6 Factors that influences people to say YES.
Notes Recollected September 8 2015 Version number: 1
• Customer Service
• Sales Reps
How to guide people’s mind to take decisions:
People always feel the moral obligation to give back to those they own something.
If you give them something more that what was expected they will feel they have a need to give back. Obligation to give when you receive.
Be the first to give.
Personalized and unexpected. If a friend invites you to a party there is an obligation for you to invite him to a future party.If someone does you a favor, then you own that someone a favor. People are more likely to say YES to those who they own.
Always give some extra service.
It can be from free WI-FI in a local to free customer service. Studies show that if we personalize that extra thing we give our client’s satisfaction sky rockets.
People want more of those things there are less of. Nothing changes about the project it just becomes more scarce.It has a limitation. Acquire it or lose it. Point Out:
-> What’s unique about the product
-> What they will loose if they don’t have it
Know that you have something useful to give and make it work. Make decisions and enforce continuation.
This information should always be use to protect ourselves from people using this knowledge for manipulation never to use it to control anybody. We should never use this to gain advantage. Once the deal is done we should always do our best for the fulfillment of it.
"The rules are the authorities. The agreements are the rules. We should follow them with the bests of our capacities.
Products don’t spring fully formed from our brain.
Before a product there is always an idea. The must important thing is that we validate our idea- all our ideas- before we jump in and start building our product. The problem is that the vast majority of startup ideas are based on things that somebody thought sounded goodor interesting, rather than something that solves a real problem for real people. Think about every product as a solution to somebody’s problem.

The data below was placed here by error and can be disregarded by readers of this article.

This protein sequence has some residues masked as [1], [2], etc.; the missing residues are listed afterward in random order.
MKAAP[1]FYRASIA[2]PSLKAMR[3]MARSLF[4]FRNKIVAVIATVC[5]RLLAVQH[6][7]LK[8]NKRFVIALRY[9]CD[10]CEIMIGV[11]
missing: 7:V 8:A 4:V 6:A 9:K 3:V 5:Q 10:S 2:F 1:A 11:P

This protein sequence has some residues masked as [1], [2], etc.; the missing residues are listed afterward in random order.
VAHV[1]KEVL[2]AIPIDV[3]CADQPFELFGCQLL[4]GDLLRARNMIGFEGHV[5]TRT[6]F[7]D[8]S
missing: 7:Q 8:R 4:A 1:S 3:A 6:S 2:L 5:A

A market is a group of people we think might want to buy our product.
PROBLEM: A problem is the reason that those people are going to use our product.
Product: A product is simply the way we’re going to solve the user’s problem. It’s the thing that people, presumably in thetarget market, are going to pay us money for. Every time a company goes out of business there is an excellent chance that there simply wasn’t enough demandfor the product because the product didn’t solve a big enough problem for its market or it didn’t solve theproblem in a way that worked for users.
Because of this, it’s important that we spend time validating the market, the problem and the product as early aspossible.
4 .1 Validating the Problem
Instead of spending time brainstorming brilliant ideas or thinking what to do. We are going to discover a problemthat exists within our target market that we are capable of solving. If there is no problem, then there is no compelling reason for people to purchase our product. Observe potential users in interesting markets, we’ll pretty quickly be able to identify some of thethings that people are doing that we could improve.
4 .2 Validating the Market
Just because a problem exists doesn’t mean enough people are going to be excited to pay for the solution. This is why we have to validate our market. Our goal in validating our market is to begin to narrow down the group of people who will want their problemssolved badly enough to buy our product.
There is a tendency among entrepreneurs to go for the broadest possible group of people who might be interestedin purchasing a product. They will release a product aimed at “women” or “doctors” when what theyshould be doing is picking narrower markets like “urban moms who work full time outside the house anddon’t have nannies” or “oncologists in large practices who don’t do their own billing”.
We can always expand our product later. We should worry about finding a market with a single, overwhelmingproblem that we can solve.
We know that we have successfully validated our market when we can accurately predict that aparticular type of person will have a specific problem and that the problem will be severeenough that that person is interested in purchasing our solution.
4 .3 Validating the Product
Just because we have discovered a real problem and have a group of people willing to pay us to solve their problem, that doesn’t necessarily mean that our product is the right solution.
The important question here is, “Does this product really solve the identified problem for the specified market?”